“There used to be five of us,” I continue, gesturing to the band before I face the audience again. Rapt expressions nearly make me shut up. I’m not the person for this. “Our friend put on a track one day and dropped dead. They killed him, and he’s not the only one. It could happen to any of us, any time we put on a track. Have you ever pissed off the Corp? You might not know even if you have. Maybe our friend was lucky. Maybe it’s a good thing that he won’t go through what happens when the music’s finally eaten through enough of his brain. But do the Corp care? No, it just makes room for the next person to come along: someone else for their guards to threaten, someone else to give up their life for the Corp’s glory.”

Murmurs ripple. “And you’re gonna change all that?” asks the guy, raising his voice to be heard. Yeah, I don’t really believe it either.

“I’m saying that this is what they take from us.” I slap the body of my guitar. “The right to express ourselves. They take it and use it to kill us, instead. I’m saying we take it back, but we need your help. We need people.”

“For what?”

I can’t see where the question comes from, but it’s one I’ve asked myself a thousand times. “Change,” I say. “To show President Z, the Board, and everyone else involved with encoding the music and keeping real stuff from us that we don’t want this anymore. That they have to give music back to us and know they can never get away with doing this again. To replace them, if that’s what it takes.”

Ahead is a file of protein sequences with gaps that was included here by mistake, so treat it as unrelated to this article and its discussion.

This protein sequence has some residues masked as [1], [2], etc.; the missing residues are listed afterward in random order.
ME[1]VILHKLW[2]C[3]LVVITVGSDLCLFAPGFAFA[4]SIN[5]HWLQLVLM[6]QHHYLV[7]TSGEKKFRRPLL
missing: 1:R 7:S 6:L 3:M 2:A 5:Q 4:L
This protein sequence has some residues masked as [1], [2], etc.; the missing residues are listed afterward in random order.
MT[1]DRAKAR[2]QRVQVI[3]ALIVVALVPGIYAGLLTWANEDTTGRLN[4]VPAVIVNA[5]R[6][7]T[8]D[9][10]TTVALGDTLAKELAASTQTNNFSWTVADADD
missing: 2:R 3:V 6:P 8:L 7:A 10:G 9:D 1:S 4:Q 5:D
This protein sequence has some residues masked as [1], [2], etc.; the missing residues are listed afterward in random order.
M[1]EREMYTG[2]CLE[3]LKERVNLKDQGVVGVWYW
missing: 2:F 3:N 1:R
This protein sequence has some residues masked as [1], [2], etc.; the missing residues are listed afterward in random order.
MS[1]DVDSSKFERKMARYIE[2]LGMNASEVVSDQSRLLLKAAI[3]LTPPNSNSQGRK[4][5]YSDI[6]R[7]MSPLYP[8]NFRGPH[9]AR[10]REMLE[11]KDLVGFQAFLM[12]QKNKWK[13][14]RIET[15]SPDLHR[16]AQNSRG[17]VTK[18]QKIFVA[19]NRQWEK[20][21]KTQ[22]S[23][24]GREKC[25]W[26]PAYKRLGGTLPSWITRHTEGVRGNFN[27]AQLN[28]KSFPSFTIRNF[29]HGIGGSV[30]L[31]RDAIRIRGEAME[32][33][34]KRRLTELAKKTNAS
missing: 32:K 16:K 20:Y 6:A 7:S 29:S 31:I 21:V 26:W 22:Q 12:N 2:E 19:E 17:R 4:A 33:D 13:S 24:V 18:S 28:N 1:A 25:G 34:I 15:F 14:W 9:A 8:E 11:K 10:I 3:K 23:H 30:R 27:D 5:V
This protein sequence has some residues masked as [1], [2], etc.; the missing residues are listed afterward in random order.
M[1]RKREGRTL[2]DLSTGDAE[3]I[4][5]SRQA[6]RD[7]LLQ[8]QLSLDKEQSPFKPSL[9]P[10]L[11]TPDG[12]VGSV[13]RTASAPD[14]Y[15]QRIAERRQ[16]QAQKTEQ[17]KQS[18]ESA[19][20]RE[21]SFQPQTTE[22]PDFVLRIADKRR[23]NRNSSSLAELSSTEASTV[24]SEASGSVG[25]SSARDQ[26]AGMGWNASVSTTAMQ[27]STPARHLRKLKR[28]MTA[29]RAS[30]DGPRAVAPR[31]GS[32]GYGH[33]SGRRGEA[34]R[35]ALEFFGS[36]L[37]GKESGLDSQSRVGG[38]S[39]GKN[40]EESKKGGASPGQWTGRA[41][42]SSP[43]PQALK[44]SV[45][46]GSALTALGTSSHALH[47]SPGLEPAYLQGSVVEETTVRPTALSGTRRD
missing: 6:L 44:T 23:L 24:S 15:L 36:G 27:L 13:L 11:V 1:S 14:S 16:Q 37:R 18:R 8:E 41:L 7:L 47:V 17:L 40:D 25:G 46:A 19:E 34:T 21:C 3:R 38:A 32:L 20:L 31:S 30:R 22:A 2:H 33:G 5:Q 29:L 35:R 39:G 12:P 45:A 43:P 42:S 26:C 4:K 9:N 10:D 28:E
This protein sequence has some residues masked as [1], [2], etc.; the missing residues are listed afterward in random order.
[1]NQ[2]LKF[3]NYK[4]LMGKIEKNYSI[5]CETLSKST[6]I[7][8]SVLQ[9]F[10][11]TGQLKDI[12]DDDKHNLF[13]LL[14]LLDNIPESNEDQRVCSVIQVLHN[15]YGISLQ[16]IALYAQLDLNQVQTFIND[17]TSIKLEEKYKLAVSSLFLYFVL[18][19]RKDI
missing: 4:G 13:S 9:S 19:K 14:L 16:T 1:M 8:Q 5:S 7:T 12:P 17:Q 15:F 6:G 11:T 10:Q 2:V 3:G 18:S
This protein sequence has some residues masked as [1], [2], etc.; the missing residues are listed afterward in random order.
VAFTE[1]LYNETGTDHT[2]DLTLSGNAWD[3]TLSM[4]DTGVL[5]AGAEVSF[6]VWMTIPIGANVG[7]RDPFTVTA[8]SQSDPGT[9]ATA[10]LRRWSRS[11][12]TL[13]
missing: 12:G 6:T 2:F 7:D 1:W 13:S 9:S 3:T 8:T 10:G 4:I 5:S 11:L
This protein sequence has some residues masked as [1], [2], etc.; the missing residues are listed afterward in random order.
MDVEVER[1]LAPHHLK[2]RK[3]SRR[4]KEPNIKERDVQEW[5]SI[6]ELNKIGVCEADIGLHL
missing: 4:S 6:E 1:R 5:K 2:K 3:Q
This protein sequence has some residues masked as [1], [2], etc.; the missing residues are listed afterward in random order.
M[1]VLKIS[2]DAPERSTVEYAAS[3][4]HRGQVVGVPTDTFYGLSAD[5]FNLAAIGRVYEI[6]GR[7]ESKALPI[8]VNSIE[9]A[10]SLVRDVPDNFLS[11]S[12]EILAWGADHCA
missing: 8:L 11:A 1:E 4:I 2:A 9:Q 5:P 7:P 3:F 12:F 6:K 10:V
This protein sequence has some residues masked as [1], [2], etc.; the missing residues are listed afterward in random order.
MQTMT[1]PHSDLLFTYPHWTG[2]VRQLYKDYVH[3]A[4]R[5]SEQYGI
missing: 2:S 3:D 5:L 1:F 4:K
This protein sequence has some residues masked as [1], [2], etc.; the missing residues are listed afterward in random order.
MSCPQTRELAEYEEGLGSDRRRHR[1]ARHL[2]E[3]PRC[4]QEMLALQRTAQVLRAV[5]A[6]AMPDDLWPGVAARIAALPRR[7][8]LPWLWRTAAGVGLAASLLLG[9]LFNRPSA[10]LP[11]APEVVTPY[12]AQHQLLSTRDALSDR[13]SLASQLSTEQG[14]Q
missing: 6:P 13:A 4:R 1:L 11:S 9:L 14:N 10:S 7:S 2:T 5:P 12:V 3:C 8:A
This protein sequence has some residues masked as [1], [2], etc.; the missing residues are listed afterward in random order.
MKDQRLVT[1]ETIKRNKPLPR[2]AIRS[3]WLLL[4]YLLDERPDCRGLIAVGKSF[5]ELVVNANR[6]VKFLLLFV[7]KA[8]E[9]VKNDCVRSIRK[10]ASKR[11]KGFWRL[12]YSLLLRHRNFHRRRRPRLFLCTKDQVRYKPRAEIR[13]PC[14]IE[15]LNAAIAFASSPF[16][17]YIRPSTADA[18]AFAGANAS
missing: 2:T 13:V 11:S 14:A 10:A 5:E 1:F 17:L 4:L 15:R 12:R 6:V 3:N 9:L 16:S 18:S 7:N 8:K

Welcome to the future, where the United States of America is no more, and everything is run by The Corp. Humans are born with numbers, energy is one of the most precious commodities and generated from people and their emotions, and music is how you get medicine- and mandatory highs- and is controlled (like everything else) by the Corp. Eighteen year old Anthem tries to lose himself and his troubles in the clubs, but nothing seems to beat the highs he gets from playing music himself, which is illegal and extremely dangerous. When his friend and mentor Johnny is killed by a track, Anthem, his girlfriend Haven, his ex Scope, and the rest of the band decide to take on the Corp by fighting the only way they know how:  by growing resistance through underground concerts. Yet when The Corp decides that they are too big of a threat to ignore, and a traitor destroys everything, Anthem has to chose between resistance and what he feels is right, and the safety of his family.